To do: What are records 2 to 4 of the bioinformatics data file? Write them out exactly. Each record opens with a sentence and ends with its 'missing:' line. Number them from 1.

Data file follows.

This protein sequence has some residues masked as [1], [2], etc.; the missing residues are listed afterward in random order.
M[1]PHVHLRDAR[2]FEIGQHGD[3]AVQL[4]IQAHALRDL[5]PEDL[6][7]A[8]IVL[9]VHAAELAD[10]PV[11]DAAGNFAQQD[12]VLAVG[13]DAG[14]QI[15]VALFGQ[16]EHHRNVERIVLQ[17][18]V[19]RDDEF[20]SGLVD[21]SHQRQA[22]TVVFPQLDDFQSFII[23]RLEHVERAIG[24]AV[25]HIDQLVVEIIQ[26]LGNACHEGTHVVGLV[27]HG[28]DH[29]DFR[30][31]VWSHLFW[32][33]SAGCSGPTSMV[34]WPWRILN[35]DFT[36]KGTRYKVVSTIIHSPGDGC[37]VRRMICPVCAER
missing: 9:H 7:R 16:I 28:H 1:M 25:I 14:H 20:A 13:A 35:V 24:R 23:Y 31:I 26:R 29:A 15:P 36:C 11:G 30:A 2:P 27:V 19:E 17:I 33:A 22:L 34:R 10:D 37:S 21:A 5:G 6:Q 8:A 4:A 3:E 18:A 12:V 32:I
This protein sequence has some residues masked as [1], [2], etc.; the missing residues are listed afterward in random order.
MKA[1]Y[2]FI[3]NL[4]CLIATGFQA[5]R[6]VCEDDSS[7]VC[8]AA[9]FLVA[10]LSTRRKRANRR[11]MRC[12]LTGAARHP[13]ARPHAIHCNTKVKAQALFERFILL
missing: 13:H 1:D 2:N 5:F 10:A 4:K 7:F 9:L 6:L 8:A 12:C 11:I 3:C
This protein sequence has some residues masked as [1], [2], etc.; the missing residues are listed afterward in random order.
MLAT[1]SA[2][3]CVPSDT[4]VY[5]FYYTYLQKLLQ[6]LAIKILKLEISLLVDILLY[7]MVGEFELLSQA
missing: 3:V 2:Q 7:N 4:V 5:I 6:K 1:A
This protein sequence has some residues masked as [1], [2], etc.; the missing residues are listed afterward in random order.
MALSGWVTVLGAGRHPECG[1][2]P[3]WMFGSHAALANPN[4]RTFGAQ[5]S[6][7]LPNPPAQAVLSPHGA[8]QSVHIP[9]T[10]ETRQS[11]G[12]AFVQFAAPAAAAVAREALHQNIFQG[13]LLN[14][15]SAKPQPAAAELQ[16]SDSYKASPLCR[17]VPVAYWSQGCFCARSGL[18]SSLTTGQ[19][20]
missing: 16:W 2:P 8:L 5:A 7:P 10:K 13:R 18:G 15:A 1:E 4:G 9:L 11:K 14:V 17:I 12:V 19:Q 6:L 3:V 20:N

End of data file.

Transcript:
This protein sequence has some residues masked as [1], [2], etc.; the missing residues are listed afterward in random order.
MKA[1]Y[2]FI[3]NL[4]CLIATGFQA[5]R[6]VCEDDSS[7]VC[8]AA[9]FLVA[10]LSTRRKRANRR[11]MRC[12]LTGAARHP[13]ARPHAIHCNTKVKAQALFERFILL
missing: 13:H 1:D 2:N 5:F 10:A 4:K 7:F 9:L 6:L 8:A 12:C 11:I 3:C
This protein sequence has some residues masked as [1], [2], etc.; the missing residues are listed afterward in random order.
MLAT[1]SA[2][3]CVPSDT[4]VY[5]FYYTYLQKLLQ[6]LAIKILKLEISLLVDILLY[7]MVGEFELLSQA
missing: 3:V 2:Q 7:N 4:V 5:I 6:K 1:A
This protein sequence has some residues masked as [1], [2], etc.; the missing residues are listed afterward in random order.
MALSGWVTVLGAGRHPECG[1][2]P[3]WMFGSHAALANPN[4]RTFGAQ[5]S[6][7]LPNPPAQAVLSPHGA[8]QSVHIP[9]T[10]ETRQS[11]G[12]AFVQFAAPAAAAVAREALHQNIFQG[13]LLN[14][15]SAKPQPAAAELQ[16]SDSYKASPLCR[17]VPVAYWSQGCFCARSGL[18]SSLTTGQ[19][20]
missing: 16:W 2:P 8:L 5:A 7:P 10:K 13:R 18:G 15:A 1:E 4:G 9:L 11:K 14:V 17:I 12:V 19:Q 6:L 3:V 20:N